Predestination was one of the most widely discussed theological topics in the late sixteenth and early seventeenth centuries and one of the most complex. In England, as on the continent, intensification of the efforts to spell out just what exactly was intended by the concepts of election and reprobation contributed to the hardening of theological and political lines around the turn of the century. In England, the preparation of the Lambeth Articles by prominent Anglican divines for the purpose of settling a theological dispute at Cambridge University served as a kind of flash point in the discussion: they were intended by their authors to explain what was, in their minds, the consensus interpretation of the position outlined in the Thirty-nine Articles, but they had instead the unintended consequence of clarifying how fragile, even non-existent, the consensus position was.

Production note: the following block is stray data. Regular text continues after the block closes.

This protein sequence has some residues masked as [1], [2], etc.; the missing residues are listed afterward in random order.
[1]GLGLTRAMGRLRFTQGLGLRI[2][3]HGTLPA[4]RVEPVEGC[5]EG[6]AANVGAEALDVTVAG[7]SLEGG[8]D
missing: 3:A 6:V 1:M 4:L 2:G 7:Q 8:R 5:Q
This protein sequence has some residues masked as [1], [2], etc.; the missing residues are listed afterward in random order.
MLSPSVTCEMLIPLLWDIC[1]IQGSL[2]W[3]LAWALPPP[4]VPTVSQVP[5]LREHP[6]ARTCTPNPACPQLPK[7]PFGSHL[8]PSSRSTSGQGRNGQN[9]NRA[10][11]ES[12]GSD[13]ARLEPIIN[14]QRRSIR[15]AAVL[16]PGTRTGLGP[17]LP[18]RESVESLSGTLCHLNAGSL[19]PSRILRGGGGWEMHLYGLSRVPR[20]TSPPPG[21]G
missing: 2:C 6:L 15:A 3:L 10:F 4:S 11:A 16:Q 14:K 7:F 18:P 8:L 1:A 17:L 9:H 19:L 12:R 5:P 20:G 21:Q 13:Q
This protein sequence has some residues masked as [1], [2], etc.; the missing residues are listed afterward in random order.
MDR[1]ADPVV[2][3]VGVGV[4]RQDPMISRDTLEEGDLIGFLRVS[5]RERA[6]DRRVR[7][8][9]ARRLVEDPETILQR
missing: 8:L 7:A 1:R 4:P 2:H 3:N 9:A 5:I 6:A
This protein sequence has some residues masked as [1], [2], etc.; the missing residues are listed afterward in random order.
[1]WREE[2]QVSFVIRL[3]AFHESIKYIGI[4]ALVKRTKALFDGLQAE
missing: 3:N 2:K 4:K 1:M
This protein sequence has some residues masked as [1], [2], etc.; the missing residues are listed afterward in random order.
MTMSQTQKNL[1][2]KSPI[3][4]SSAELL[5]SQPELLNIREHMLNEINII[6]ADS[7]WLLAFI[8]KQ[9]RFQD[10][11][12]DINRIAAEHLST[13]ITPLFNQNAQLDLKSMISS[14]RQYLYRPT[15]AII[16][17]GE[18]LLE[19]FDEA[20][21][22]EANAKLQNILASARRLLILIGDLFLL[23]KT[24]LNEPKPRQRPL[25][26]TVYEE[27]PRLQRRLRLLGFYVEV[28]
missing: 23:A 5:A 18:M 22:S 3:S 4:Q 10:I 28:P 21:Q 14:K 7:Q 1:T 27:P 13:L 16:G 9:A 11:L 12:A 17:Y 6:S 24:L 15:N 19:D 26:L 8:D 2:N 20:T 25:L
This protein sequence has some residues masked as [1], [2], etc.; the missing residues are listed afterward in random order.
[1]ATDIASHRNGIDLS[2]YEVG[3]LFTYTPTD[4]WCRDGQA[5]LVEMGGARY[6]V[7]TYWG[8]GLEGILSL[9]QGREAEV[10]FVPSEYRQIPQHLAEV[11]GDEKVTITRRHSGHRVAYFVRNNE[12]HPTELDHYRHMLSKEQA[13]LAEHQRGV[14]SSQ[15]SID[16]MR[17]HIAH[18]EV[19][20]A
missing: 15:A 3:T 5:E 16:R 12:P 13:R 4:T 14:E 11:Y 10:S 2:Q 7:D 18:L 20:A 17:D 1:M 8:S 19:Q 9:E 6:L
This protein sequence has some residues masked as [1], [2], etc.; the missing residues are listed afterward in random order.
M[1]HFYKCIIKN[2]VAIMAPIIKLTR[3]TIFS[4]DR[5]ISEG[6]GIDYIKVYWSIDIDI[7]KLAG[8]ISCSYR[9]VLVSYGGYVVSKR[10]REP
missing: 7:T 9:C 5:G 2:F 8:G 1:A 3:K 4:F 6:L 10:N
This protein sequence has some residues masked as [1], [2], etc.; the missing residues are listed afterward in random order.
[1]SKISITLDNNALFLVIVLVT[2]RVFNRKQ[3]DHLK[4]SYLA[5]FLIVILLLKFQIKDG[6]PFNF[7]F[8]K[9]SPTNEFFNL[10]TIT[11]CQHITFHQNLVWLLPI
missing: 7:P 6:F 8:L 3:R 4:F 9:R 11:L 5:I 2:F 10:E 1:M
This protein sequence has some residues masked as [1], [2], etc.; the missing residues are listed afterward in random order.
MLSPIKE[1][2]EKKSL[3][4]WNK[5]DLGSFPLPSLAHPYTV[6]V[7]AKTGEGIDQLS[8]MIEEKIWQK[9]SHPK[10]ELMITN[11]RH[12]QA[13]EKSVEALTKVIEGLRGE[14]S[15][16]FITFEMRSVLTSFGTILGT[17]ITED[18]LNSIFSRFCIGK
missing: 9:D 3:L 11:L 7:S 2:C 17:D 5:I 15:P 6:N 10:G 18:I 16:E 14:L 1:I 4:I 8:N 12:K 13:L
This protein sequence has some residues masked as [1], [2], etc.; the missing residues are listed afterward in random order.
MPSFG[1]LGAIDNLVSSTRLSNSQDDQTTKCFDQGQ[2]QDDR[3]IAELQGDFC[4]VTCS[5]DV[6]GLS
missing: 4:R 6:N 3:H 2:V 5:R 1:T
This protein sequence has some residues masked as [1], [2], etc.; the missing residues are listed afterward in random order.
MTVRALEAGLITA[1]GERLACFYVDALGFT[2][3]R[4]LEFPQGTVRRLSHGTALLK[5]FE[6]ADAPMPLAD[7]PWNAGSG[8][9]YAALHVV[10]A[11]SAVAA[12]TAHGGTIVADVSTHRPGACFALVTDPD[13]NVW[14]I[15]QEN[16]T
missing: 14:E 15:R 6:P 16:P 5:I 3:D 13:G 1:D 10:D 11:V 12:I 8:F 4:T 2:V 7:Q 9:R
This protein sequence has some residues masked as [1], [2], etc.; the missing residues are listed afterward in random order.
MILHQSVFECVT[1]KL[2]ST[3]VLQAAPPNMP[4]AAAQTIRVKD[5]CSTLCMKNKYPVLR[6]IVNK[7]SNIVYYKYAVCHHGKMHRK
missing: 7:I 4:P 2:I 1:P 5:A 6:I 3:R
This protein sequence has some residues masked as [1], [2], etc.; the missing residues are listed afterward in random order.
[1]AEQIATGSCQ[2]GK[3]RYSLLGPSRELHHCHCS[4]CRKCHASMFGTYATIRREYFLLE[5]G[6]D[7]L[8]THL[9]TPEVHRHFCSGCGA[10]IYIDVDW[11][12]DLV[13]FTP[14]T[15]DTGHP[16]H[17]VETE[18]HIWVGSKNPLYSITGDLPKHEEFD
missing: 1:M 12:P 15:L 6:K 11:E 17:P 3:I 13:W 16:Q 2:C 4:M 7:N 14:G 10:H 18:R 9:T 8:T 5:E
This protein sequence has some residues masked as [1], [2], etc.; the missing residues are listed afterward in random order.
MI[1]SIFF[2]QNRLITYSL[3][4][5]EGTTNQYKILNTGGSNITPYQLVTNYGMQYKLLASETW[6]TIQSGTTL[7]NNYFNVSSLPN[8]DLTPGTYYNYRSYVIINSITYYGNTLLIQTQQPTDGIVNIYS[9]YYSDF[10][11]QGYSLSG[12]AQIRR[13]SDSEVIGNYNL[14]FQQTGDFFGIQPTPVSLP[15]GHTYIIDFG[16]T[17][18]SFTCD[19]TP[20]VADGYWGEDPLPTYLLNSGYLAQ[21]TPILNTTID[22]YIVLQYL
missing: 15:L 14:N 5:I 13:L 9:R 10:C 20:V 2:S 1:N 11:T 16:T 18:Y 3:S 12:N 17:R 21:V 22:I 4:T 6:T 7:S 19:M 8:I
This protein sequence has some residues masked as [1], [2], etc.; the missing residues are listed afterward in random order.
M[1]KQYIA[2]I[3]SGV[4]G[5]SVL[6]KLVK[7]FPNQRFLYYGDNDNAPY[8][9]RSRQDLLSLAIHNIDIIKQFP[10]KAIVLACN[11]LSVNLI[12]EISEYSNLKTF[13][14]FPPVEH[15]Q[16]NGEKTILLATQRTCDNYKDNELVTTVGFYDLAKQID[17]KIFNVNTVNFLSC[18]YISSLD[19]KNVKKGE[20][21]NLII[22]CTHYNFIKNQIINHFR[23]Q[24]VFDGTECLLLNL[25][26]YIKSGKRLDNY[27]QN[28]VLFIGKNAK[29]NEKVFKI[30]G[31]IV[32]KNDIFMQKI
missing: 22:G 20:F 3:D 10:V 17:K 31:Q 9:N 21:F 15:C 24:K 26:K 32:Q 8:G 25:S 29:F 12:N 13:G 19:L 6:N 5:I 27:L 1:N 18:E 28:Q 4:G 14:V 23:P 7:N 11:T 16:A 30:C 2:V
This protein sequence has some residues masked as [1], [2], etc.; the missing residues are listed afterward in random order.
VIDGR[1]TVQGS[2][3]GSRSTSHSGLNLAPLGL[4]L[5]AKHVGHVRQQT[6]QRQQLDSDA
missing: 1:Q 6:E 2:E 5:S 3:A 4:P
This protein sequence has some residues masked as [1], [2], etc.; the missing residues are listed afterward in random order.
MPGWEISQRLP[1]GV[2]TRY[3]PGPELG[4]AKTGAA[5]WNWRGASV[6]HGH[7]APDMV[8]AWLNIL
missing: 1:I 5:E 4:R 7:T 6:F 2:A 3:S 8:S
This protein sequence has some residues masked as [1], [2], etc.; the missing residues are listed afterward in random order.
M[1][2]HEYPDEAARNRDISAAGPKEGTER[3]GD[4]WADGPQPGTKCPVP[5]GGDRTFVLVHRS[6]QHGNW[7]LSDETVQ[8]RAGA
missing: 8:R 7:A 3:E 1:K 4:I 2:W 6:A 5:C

This book begins with a summary of the understanding of predestination embodied in the Thirty-nine Articles and then moves to the Lambeth Articles, which were composed a generation later. After a close look at the Lambeth Articles themselves, the essay then turns to examine the impact of this debate upon the work of Richard Hooker, one of the pre-eminent Anglican theologians of the late 16th Century. It closes with some thoughts on what Christians in the late 20th Century might learn from the predestination controversy, nearly 400 years later
ISBN: 978 0 946307 41 8